‘Queen’s Six’ bring royal treatment

‘Queen’s Six’ bring royal treatmentBy BRIAN COSNER

News Review Staff Writer

All the way from Windsor Castle in Merry England, the “Queen’s Six” male a cappella group gave a performance Monday, Oct. 22, at Burroughs High School that was perhaps the best I’ve ever heard on the Parker Performing Arts Center stage.

The group of six charming and dapper gentlemen were the Indian Wells Valley Concert Association's second performance of its latest season. The association would do well to bring the singers back for those who missed it. And for all of those who did not attend, you certainly missed something special.

When bass Simon Whiteley struck his A440 tuning fork, hummed a starting pitch and the group began singing – the first thing I noticed was that it was six singers vs. a 600-seat auditorium with nothing but a single mic placed maybe 10-15 feet away from them. What followed was nothing short of extraordinary.

Six voices became one symphony of rich, emotional, perfectly blended harmonies, with each song as unrelentingly beautiful as the one before. If the lonely mic was picking up their voices at all, it did nothing to impair the purity of their tones or the expression of their voices.

The first part of the concert, called “Royal Windsor: Then and Now,” featured early madrigals and spirituals of Thomas Morley, William Byrd and Thomas Tallis with some arrangements commissioned specifically for the Queen’s Six.

All the singers hail from the choir of St. George’s Chapel at Windsor Castle, where they regularly perform church services and private and state occasions — often before the English royal family.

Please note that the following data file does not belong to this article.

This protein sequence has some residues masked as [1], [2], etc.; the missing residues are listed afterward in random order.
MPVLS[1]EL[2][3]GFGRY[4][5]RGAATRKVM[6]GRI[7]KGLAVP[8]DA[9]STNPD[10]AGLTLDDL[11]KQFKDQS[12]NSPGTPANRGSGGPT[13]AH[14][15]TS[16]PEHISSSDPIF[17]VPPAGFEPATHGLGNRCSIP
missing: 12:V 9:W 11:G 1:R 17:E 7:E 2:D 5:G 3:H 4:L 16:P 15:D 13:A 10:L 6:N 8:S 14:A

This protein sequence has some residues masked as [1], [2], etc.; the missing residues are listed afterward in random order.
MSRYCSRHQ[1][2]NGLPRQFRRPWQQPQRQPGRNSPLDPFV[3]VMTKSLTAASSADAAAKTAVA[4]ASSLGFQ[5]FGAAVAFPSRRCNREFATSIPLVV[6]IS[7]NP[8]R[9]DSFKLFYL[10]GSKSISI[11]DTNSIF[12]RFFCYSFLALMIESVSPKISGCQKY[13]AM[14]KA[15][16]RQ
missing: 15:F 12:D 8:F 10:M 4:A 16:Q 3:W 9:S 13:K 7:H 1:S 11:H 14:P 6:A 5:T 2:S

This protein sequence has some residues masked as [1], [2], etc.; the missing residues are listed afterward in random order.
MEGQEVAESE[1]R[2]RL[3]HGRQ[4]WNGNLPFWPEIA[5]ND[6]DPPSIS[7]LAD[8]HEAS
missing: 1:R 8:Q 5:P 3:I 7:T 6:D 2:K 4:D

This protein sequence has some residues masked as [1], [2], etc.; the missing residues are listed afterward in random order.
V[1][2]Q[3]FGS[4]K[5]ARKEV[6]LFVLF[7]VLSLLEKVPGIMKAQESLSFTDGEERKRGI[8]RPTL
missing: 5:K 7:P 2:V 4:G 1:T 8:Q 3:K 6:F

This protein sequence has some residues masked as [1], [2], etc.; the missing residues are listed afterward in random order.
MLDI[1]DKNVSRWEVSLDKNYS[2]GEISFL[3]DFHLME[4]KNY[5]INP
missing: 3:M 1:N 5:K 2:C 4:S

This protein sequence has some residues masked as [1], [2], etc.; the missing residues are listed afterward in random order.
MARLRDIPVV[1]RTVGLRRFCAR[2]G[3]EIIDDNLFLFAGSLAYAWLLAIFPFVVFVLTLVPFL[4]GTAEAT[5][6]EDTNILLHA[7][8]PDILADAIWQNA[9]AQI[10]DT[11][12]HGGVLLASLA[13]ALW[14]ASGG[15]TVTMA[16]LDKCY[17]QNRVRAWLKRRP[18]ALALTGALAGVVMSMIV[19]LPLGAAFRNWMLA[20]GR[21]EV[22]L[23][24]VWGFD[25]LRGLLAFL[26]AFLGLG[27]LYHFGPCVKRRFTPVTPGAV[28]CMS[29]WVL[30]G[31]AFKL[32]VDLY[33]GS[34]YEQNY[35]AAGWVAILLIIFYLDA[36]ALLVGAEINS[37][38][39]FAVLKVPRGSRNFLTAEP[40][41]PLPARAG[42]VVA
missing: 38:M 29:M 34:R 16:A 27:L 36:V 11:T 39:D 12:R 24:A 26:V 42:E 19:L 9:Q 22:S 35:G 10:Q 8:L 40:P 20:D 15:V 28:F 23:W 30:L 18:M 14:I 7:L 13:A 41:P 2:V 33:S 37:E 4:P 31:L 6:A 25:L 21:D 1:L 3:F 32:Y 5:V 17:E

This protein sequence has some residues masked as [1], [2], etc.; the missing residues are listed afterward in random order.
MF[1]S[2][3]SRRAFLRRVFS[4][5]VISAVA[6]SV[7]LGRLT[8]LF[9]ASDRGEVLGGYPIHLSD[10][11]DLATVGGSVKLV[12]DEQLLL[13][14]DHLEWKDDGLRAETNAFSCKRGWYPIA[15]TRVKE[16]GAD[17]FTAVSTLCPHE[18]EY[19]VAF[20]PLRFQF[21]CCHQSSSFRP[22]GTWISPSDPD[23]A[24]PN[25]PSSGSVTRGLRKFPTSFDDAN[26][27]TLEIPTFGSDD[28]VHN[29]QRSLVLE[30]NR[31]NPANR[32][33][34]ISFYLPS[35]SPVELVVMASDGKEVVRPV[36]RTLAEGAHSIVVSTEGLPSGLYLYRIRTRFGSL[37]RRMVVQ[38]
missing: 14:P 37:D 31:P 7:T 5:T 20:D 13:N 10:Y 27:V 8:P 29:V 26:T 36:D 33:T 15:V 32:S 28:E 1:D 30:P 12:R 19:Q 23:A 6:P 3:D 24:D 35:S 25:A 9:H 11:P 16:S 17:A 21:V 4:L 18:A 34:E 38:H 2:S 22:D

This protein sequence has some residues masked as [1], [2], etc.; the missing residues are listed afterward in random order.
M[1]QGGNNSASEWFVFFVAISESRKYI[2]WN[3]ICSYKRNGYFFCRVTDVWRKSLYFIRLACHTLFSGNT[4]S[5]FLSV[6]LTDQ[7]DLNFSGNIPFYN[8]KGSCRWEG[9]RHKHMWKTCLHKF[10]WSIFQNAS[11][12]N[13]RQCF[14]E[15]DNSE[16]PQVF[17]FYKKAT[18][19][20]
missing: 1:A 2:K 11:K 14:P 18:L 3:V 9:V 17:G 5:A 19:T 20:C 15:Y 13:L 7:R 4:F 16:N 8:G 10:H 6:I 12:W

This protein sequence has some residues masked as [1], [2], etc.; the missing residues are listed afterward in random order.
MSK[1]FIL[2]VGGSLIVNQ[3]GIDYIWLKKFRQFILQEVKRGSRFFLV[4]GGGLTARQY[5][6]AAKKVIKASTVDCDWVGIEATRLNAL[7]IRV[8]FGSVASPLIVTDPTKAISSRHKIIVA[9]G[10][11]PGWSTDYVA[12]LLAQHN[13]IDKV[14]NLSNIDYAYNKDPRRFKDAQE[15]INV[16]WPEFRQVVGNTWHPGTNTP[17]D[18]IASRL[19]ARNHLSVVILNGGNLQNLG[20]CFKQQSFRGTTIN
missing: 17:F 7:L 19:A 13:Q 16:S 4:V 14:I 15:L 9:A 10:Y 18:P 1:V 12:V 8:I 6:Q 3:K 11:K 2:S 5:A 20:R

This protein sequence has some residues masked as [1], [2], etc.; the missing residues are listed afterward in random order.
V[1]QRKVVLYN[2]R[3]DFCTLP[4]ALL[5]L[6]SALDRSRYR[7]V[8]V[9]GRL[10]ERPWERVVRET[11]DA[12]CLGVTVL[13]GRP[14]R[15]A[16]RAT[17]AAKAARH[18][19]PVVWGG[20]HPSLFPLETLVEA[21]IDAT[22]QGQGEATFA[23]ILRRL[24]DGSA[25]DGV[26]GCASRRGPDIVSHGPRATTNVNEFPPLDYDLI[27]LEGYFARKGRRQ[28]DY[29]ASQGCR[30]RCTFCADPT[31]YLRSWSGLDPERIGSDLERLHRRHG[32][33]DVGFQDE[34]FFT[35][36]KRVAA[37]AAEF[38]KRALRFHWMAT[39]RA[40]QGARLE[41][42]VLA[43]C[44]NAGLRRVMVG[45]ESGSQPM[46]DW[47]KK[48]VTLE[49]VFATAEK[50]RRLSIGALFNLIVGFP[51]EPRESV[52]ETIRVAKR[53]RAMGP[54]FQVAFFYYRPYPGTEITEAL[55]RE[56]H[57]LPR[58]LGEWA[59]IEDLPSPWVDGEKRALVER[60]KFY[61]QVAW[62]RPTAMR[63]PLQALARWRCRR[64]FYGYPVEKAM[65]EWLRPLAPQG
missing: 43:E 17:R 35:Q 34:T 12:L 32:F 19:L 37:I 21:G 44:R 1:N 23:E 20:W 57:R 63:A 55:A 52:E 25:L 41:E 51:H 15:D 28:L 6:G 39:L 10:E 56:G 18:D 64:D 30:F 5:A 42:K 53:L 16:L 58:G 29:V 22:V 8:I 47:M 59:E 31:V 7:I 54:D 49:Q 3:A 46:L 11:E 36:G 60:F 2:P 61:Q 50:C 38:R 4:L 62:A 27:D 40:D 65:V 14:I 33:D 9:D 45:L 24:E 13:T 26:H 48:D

Joining Whiteley were countertenors Dan Brittain, and Tim Carleston, tenors Nick Madden and Dom Bland and Andrew Thompson, who they all both admiringly and begrudgingly referred to as their “Star Baritone.”

After intermission, the singers segued into several upbeat traditional English folk songs followed by more modern jazz and pop songs including Irving Berlin’s “Blue Skies” and Michael Jackson’s “Thriller.”

After hearing it was an audience member’s birthday, the singers also launched into what was probably the most beautiful rendition of “Happy Birthday” that I will ever hear.

The Six’s take on 20th-century popular music was perfectly (and often hilariously) sung, but for me, didn’t hold a candle to their mastery of Renaissance madrigals and traditional choral music. I only had enough cash on me to buy one of their CDs on the way out, but I would leap at the opportunity to hear the group perform live again.

The IWVCA has six more performances scheduled for the 2018-19 season, the next being Kenny Metcalf, a tribute to Elton John’s early years on Thursday, Nov. 15, at the Parker PAC. For more information, visit iwvca.tripod.com.

IWVCA President Julius Botelho also encourages the community to visit the site to find out what’s new about the organization that has been providing entertainment for more than 70 years. The association is offering a ride-sharing program this year for concert goers who are looking for rides and willing to offer them.

For more information, contact the association at 760-375-5600 or by email at iwvca@hotmail.com.

Story First Published: 2018-11-02